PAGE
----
It is helpful to discuss with your supervisor what their communication expectations of you are. For example:
- How often they expect you to communicate with them (daily, every few days, weekly)
- How often they expect you to check email and/or AUDIX (directions)
- Whether you need to be available via a messenger program (e.g. Skype for Business)
- The use of your personal cell or home phone and text messaging
Due to the fast pace of evolving health regulations and the anticipated wide use of remote work, you and your manager do not need to complete the university’s Flexible Work Agreement Form. However, managers are encouraged to discuss the agreement with you and confirm it in writing (e.g. email), outlining:
- Approval to work remotely and duration of agreement
- Hours of work agreed upon and any flexibility with those hours
- Work responsibilities/areas of focus during remote work
- Communication expectations (with manager, team, and/or customers)
- If internet service (or other systems) become unavailable, how will you work or will you need to use paid time off
Everyone should follow the technology guidelines issued by their department. In general, employees are strongly urged to use a Cornell-owned computer, laptop, or other device when working remotely whenever possible. If the only option is to use a personally owned computer, laptop, or other device, the employee is still responsible for following all university practices and policies to maintain security on their device. Personally owned devices are not insured by Cornell. Employees are required to have their own internet and phone access.
Cornell does not provide, or cover the cost of, personal internet/cellular services (policy) unless required to do so by the applicable local labor law for employees who work outside of New York State. Please discuss your usage/data plan with your internet/cell provider to ensure you won’t experience increased fees. See At Home tab for more details on home equipment and furnishings.
Consider what systems and accounts you use and how you can access them remotely. For instance, Dual-Authentication Log-in if you typically use an office phone to authenticate. Some Cornell systems can only be accessed when you are connected to the university campus network. When working remotely, you can access these systems through a CU VPN connection. Note that some departments also have departmental VPNs.
Many tools are available and employees are encouraged to use those endorsed by Cornell IT. Commonly used ones include Zoom, Skype, OneNote, and Cornell Box. Visit Cornell IT – Tools for working remotely for more information.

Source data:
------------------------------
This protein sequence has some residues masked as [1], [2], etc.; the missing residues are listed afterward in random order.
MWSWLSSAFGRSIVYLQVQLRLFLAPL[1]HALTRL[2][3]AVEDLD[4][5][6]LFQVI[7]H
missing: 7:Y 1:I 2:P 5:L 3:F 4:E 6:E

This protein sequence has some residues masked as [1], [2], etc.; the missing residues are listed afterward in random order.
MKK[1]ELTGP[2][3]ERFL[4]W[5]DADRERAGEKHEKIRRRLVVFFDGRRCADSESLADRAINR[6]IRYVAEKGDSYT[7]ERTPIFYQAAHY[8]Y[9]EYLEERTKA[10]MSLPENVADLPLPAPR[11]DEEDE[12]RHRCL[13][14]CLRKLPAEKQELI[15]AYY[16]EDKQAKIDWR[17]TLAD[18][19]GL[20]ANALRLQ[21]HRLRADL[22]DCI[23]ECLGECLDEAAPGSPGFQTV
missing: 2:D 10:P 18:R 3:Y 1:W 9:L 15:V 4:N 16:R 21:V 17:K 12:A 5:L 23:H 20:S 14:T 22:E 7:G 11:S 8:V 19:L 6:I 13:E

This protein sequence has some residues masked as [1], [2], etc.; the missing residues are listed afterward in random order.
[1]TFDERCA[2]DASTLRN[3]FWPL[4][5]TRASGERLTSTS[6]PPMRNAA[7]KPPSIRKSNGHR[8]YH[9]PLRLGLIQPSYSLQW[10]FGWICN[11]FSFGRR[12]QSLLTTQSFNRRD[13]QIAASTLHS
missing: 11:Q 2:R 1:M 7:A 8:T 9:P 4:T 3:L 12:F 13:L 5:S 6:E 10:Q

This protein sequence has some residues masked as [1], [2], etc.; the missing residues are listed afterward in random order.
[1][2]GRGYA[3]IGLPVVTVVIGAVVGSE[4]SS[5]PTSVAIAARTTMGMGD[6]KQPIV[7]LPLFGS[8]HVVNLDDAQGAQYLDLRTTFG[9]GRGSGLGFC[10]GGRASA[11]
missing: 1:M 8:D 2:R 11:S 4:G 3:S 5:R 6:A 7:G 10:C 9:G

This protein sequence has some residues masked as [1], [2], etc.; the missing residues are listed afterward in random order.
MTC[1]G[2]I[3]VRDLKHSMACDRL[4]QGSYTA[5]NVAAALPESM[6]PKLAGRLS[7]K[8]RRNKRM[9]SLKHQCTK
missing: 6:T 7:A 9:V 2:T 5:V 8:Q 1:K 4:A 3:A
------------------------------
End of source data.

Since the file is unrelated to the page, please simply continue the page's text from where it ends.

Service (internet, phone, systems) may be interrupted due to weather or system demand. Some employees may be dependent on the internet for their cellular connection, depending on the cellular coverage where they live. Discuss with your supervisor what work you should do if your internet service goes down.
Options for Poor Wi-Fi or Cellular Service
Cornell Phone Lines
Everyone can check voicemail left on university phone numbers using AUDIX (instructions).
Phone forwarding service (My Extension Everywhere) is available from CIT. This service allows calls made to a Cornell phone number to be received by a personal cell or home phone number. This service must be requested in advance by the telecommunications coordinator in the college/unit and has nominal fees. Once set-up, you may turn on/off the service as needed. Personal phone numbers remain private when using this service.
Confidential & Sensitive Data
Everyone must adhere to the sensitive and confidential data standards issued by Cornell University regarding transporting or transferring/sending written or digital confidential data. Access to CU VPN may be required for the work of some employees. Cornell’s Secure File Transfer service should be used to exchange sensitive and confidential information. Employees who do not have a Cornell-issued laptop and do not have home access to the VPN may upload necessary files (without sensitive or confidential data) to Cornell Box – and access those files from their home computer to conduct work.
See Security Practices When Working from Home
Arranging, Facilitating, & Participating in Meetings
Fully remote meetings tend to be easier to manage than blended on-site and virtual meetings. Consider which approach makes the most sense when designing a meeting.
- Add a Zoom option to all meetings proactively.
- Add a secondary host that can start the meeting in the event the host is running late or their availability has changed.
- Log in early and test your audio/video settings.
- Use your webcam if appropriate to increase interpersonal communication and support those who rely on lipreading. If you expect distractions, limit your use of video.
- Use mute to reduce background noise when you are not speaking. The host(s) can also mute participants.
- For meetings where participation is essential, consider using the “raise hand” feature to help determine who will speak when. It can be difficult even with video to tell when someone is about to finish speaking, or is waiting to speak.
When using video, be thoughtful about where you are participating from and the setup. For instance, what individuals can see behind you, what noises might they hear from household members and pets, the lighting, etc. If your background isn’t something you want people to see, you can use Zoom’s feature to choose a standard photo to use as your backgroundinstead.